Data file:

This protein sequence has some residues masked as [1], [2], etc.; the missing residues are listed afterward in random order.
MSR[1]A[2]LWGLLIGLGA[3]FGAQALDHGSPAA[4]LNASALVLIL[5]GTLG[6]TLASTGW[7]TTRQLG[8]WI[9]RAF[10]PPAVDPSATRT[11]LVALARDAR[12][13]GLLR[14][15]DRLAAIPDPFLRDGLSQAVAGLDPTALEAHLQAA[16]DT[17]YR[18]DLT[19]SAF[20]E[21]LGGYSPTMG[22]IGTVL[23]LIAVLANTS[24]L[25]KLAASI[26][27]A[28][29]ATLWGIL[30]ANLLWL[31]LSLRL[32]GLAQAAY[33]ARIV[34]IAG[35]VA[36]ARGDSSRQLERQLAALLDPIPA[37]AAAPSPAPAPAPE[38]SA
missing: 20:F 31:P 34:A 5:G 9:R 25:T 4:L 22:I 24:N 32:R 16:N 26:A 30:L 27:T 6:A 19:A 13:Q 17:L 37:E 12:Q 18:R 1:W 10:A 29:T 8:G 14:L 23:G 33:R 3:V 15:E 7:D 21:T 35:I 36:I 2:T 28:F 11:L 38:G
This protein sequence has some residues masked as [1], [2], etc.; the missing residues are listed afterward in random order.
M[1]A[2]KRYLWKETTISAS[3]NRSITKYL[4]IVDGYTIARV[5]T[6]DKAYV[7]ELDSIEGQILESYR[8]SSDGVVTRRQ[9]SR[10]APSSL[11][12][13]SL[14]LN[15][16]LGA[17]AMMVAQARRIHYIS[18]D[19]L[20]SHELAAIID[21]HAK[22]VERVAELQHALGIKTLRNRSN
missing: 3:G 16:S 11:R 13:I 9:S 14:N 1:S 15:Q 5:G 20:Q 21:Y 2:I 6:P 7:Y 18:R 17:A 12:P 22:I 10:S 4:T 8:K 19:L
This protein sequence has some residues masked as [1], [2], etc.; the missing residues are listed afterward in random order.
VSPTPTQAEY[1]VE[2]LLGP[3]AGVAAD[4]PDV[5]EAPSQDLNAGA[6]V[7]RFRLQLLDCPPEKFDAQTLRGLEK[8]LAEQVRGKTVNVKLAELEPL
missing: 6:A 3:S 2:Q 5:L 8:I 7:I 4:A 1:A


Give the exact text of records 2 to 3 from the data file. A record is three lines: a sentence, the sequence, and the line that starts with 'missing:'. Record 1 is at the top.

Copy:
This protein sequence has some residues masked as [1], [2], etc.; the missing residues are listed afterward in random order.
M[1]A[2]KRYLWKETTISAS[3]NRSITKYL[4]IVDGYTIARV[5]T[6]DKAYV[7]ELDSIEGQILESYR[8]SSDGVVTRRQ[9]SR[10]APSSL[11][12][13]SL[14]LN[15][16]LGA[17]AMMVAQARRIHYIS[18]D[19]L[20]SHELAAIID[21]HAK[22]VERVAELQHALGIKTLRNRSN
missing: 3:G 16:S 11:R 13:I 9:S 14:N 1:S 15:Q 5:G 20:Q 21:Y 2:I 6:P 7:Y 18:R 17:A 12:P 22:I 10:S 4:T 8:K 19:L
This protein sequence has some residues masked as [1], [2], etc.; the missing residues are listed afterward in random order.
VSPTPTQAEY[1]VE[2]LLGP[3]AGVAAD[4]PDV[5]EAPSQDLNAGA[6]V[7]RFRLQLLDCPPEKFDAQTLRGLEK[8]LAEQVRGKTVNVKLAELEPL
missing: 6:A 3:S 2:Q 5:L 8:I 7:I 4:A 1:A